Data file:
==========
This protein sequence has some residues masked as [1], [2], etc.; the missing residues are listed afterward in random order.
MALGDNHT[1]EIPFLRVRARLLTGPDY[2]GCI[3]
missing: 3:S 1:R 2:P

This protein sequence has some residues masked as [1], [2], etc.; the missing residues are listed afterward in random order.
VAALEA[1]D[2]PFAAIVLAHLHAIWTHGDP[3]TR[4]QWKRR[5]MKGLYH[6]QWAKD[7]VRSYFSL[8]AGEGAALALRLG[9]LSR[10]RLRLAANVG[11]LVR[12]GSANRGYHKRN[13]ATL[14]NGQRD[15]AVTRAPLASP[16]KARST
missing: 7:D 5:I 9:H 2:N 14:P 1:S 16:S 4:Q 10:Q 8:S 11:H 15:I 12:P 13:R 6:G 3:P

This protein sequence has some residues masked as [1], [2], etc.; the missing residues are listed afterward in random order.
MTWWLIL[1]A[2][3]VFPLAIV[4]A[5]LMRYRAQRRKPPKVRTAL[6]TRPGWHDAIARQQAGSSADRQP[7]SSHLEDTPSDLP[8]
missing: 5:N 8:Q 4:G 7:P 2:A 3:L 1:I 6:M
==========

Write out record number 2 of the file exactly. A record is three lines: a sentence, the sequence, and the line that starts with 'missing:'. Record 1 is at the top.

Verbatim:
This protein sequence has some residues masked as [1], [2], etc.; the missing residues are listed afterward in random order.
VAALEA[1]D[2]PFAAIVLAHLHAIWTHGDP[3]TR[4]QWKRR[5]MKGLYH[6]QWAKD[7]VRSYFSL[8]AGEGAALALRLG[9]LSR[10]RLRLAANVG[11]LVR[12]GSANRGYHKRN[13]ATL[14]NGQRD[15]AVTRAPLASP[16]KARST
missing: 7:D 5:I 9:H 2:N 14:P 1:S 16:S 4:Q 10:Q 8:S 11:H 15:I 12:P 13:R 6:G 3:P